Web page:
What next for Pep?

Barcelona’s problem is quite the opposite to Real’s; its team is settled, schooled and sexy and needs little work over the next two or three seasons. Guardiola, though, works on a rolling one-year contract and is said to harbour serious doubts about new president Sandro Rosell. While Mourinho is, like all Real coaches, secondary to the prevarications of the Bernabéu board, Guardiola is arguably more important to Barcelona than anybody besides Leo Messi.

With Premier League upheaval afoot and Guardiola -quite the linguist, apparently- open to a stab at the English top flight, what price a move across the Bay of Biscay for La Liga’s primary duelists? Hispanophile Liverpool will be in the market with Kenny Dalglish a stopgap solution to its managerial vacuum, and Mourinho’s former club Chelsea –which has never adequately replaced him- may have lost patience with Carlo Ancelotti by the summer.

For La Liga’s 18 other teams, 2011 likely holds nothing as interesting as a possible title challenge, nor even a tilt at the King’s Cup, if Real continues to take the competition seriously and its organisers persist in skewing the draw so that the big two avoid each other until the final.

Perhaps the most interesting development so far in 2011 in La Liga is the arrival of Indian entrepreneur Ahsan Ali Syed as the saviour of in-debt and in-relegation-trouble Racing Santander. Syed will become just the second foreign owner in the Spanish top flight if, as anticipated, the deal goes through. Málaga already has a sugar daddy, Qatar royalty no less, in the shape of Sheikh bin Nasser Al Thani. It will take more than a year but -for better or for worse- the arrival of rich investors is the only threat to Barcelona and Real Madrid’s current hegemony. The current system of awarding television revenue greatly benefits the big two, but that and the huge gates won’t hold off the inevitable for long.

Spanish cycling has a darker hue to it. Will Alberto Contador compete at the Tour de France following his positive drug test in last year’s race? His case has yet to be resolved, but after a slew of Spanish cyclists had their collars felt by the WADA and ICU in 2010 – including former road race champion Igor Astarloa, Xacobeo Galicia racers Ezequiel Mosquera and David García and a further five cyclists who have not yet been named.

A dog of a scandal

After several high-profile current and former cyclists admitted that in order to win the Tour it is necessary to cheat, and Bjarne Riis, director at Contador’s new team Saxo Bank, coming clean (so to speak) in November about how he had cheated the system as a rider, the question should perhaps not be whether Contador will be able to return to the sport, but whether anybody who does not directly glean income from cycling really cares any more.

The brush with which cycling has been tarred for so many years was smeared all over Spanish athletics in December when Operation Galgo (or “Greyhound”) broke. A who’s who of Spanish doping suspects –ringleader Eufemiano Fuentes is awaiting trial for masterminding the 2006 Puerto scandal, which mainly concentrated on cycling– and top athletes including 3,000m steeplechase world champion and Spanish icon Marta Domínguez were rounded up by the Civil Guard. European cross-country champion Alemayehu Bezabeh was apparently arrested with a bag of his own blood under his arm.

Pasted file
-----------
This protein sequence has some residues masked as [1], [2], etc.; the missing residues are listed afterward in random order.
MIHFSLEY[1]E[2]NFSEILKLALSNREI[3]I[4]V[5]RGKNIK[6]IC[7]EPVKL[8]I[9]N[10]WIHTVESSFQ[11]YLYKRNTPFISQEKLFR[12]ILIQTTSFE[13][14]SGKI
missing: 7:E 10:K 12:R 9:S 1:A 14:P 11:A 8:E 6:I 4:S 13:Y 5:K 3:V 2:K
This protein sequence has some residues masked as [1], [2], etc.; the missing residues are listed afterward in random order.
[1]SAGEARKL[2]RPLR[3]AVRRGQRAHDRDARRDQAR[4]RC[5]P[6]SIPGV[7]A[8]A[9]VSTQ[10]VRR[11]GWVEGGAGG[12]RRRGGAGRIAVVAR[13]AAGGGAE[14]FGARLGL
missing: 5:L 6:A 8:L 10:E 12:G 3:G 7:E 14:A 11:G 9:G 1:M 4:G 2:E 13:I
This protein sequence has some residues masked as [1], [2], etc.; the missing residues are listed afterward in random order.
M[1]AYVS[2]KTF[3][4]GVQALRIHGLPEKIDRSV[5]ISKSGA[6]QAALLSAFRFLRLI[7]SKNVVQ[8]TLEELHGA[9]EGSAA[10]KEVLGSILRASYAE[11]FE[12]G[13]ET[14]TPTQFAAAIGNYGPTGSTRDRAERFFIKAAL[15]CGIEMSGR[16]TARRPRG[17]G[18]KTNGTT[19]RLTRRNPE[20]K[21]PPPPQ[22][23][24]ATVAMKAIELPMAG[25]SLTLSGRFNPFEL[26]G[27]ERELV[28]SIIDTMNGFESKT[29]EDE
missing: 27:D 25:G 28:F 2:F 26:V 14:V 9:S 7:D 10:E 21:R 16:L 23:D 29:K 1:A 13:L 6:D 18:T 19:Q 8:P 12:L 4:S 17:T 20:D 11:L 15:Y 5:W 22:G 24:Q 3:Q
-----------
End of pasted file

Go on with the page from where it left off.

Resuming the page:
When the dust had settled, and Spanish Federation coach Manuel Pascuas had sung like a canary, the depth and scale of the blood-transfusion scam rocked Spanish athletics, and the country at large, to its core. A raft of ‘clean’ athletes – led by 800m ace Mayte Martínez – signed a manifesto calling for tougher bans for drugs cheats. Federation president José María Odriozola has made it clear that only ‘clean’ athletes will represent Spain. If the list of competitors suspected of involvement in Galgo is to be believed, that will not leave many available athletes for the world championships in South Korea in August.

Of greater concern to a country with a proud athletics legacy is the knock-on effect of Galgo. Many of Spain’s top athletes are in their thirties, and London 2012 is a realistic endgame for the country’s usual medal earners. There is very little in the bank for the Spanish Federation, which has been criticised from within over a lack of funding and facilities, in terms of investment and young athletes.

Whatever the outcome of the probe, it would appear Spain’s golden era in the sport is over.





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Published: Jan 25 2011
Category: Sports
Republication: Creative Commons, non-commercial
Short URL: http://iberosphere.com/?p=1887
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1 Comment for “2011: Grand Slams, Liga intrigue and drugs”

  1. Bad timing there-Nadal limped out.